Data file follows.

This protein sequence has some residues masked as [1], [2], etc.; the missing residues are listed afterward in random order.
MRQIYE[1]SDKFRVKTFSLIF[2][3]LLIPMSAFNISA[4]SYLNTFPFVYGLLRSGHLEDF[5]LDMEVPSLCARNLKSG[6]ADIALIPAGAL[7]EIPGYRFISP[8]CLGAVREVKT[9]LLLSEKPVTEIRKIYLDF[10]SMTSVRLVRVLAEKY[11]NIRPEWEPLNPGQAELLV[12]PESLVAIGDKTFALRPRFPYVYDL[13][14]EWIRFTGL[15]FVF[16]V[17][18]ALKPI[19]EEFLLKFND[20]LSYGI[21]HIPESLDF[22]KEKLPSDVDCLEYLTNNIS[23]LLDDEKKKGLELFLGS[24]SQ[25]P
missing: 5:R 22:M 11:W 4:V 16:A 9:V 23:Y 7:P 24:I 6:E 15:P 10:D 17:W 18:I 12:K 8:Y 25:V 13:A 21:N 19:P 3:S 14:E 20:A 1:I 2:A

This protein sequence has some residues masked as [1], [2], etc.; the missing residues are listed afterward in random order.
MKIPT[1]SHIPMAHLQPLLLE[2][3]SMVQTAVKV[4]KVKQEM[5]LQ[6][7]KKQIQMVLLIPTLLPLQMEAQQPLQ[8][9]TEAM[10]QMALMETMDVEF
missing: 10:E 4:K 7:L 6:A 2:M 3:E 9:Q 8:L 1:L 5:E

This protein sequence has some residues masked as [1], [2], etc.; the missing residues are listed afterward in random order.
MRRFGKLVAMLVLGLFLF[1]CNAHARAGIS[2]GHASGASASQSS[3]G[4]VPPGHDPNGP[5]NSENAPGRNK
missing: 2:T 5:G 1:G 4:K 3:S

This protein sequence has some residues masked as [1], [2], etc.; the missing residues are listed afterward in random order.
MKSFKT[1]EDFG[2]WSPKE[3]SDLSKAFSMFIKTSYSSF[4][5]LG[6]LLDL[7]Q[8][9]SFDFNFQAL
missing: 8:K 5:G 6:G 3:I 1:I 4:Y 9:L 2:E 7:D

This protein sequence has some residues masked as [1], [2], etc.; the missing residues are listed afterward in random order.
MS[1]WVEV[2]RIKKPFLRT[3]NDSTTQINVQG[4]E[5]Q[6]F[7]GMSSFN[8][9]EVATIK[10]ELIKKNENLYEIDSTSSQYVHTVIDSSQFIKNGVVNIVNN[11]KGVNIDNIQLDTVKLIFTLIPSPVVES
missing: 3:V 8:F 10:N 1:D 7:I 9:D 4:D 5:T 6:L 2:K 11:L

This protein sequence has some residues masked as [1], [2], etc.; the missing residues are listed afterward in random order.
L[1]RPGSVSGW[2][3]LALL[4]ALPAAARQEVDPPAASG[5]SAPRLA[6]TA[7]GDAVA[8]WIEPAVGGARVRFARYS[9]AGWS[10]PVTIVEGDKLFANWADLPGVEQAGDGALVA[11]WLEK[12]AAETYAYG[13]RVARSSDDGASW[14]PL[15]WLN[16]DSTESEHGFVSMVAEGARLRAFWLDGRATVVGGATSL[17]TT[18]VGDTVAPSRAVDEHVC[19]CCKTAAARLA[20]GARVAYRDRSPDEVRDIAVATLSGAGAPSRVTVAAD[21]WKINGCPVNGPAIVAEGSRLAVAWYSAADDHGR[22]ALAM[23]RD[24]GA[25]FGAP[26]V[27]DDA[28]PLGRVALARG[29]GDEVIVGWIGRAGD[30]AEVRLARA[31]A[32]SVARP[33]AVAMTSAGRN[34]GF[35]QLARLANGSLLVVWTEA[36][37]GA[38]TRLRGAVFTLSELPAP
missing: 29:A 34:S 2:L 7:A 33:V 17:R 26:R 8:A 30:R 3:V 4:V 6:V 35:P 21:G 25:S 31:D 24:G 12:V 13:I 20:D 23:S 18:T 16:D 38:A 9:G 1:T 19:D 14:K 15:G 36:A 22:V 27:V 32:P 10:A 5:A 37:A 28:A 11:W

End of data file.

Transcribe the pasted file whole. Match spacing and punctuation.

This protein sequence has some residues masked as [1], [2], etc.; the missing residues are listed afterward in random order.
MRQIYE[1]SDKFRVKTFSLIF[2][3]LLIPMSAFNISA[4]SYLNTFPFVYGLLRSGHLEDF[5]LDMEVPSLCARNLKSG[6]ADIALIPAGAL[7]EIPGYRFISP[8]CLGAVREVKT[9]LLLSEKPVTEIRKIYLDF[10]SMTSVRLVRVLAEKY[11]NIRPEWEPLNPGQAELLV[12]PESLVAIGDKTFALRPRFPYVYDL[13][14]EWIRFTGL[15]FVF[16]V[17][18]ALKPI[19]EEFLLKFND[20]LSYGI[21]HIPESLDF[22]KEKLPSDVDCLEYLTNNIS[23]LLDDEKKKGLELFLGS[24]SQ[25]P
missing: 5:R 22:M 11:W 4:V 16:A 9:V 23:Y 7:P 24:I 6:E 15:P 10:D 17:W 18:I 12:K 8:Y 25:V 13:A 21:N 19:P 3:S 14:E 20:A 1:I 2:A

This protein sequence has some residues masked as [1], [2], etc.; the missing residues are listed afterward in random order.
MKIPT[1]SHIPMAHLQPLLLE[2][3]SMVQTAVKV[4]KVKQEM[5]LQ[6][7]KKQIQMVLLIPTLLPLQMEAQQPLQ[8][9]TEAM[10]QMALMETMDVEF
missing: 10:E 4:K 7:L 6:A 2:M 3:E 9:Q 8:L 1:L 5:E

This protein sequence has some residues masked as [1], [2], etc.; the missing residues are listed afterward in random order.
MRRFGKLVAMLVLGLFLF[1]CNAHARAGIS[2]GHASGASASQSS[3]G[4]VPPGHDPNGP[5]NSENAPGRNK
missing: 2:T 5:G 1:G 4:K 3:S

This protein sequence has some residues masked as [1], [2], etc.; the missing residues are listed afterward in random order.
MKSFKT[1]EDFG[2]WSPKE[3]SDLSKAFSMFIKTSYSSF[4][5]LG[6]LLDL[7]Q[8][9]SFDFNFQAL
missing: 8:K 5:G 6:G 3:I 1:I 4:Y 9:L 2:E 7:D

This protein sequence has some residues masked as [1], [2], etc.; the missing residues are listed afterward in random order.
MS[1]WVEV[2]RIKKPFLRT[3]NDSTTQINVQG[4]E[5]Q[6]F[7]GMSSFN[8][9]EVATIK[10]ELIKKNENLYEIDSTSSQYVHTVIDSSQFIKNGVVNIVNN[11]KGVNIDNIQLDTVKLIFTLIPSPVVES
missing: 3:V 8:F 10:N 1:D 7:I 9:D 4:D 5:T 6:L 2:K 11:L

This protein sequence has some residues masked as [1], [2], etc.; the missing residues are listed afterward in random order.
L[1]RPGSVSGW[2][3]LALL[4]ALPAAARQEVDPPAASG[5]SAPRLA[6]TA[7]GDAVA[8]WIEPAVGGARVRFARYS[9]AGWS[10]PVTIVEGDKLFANWADLPGVEQAGDGALVA[11]WLEK[12]AAETYAYG[13]RVARSSDDGASW[14]PL[15]WLN[16]DSTESEHGFVSMVAEGARLRAFWLDGRATVVGGATSL[17]TT[18]VGDTVAPSRAVDEHVC[19]CCKTAAARLA[20]GARVAYRDRSPDEVRDIAVATLSGAGAPSRVTVAAD[21]WKINGCPVNGPAIVAEGSRLAVAWYSAADDHGR[22]ALAM[23]RD[24]GA[25]FGAP[26]V[27]DDA[28]PLGRVALARG[29]GDEVIVGWIGRAGD[30]AEVRLARA[31]A[32]SVARP[33]AVAMTSAGRN[34]GF[35]QLARLANGSLLVVWTEA[36][37]GA[38]TRLRGAVFTLSELPAP
missing: 29:A 34:S 2:L 7:A 33:V 17:R 26:R 8:A 30:R 3:V 4:V 6:V 35:P 21:G 25:S 31:D 24:G 12:V 13:I 20:D 23:S 18:T 16:D 38:A 9:G 1:T 19:D 14:K 15:G 36:A 22:V 27:V 32:P 10:A 5:A 37:A 28:A 11:W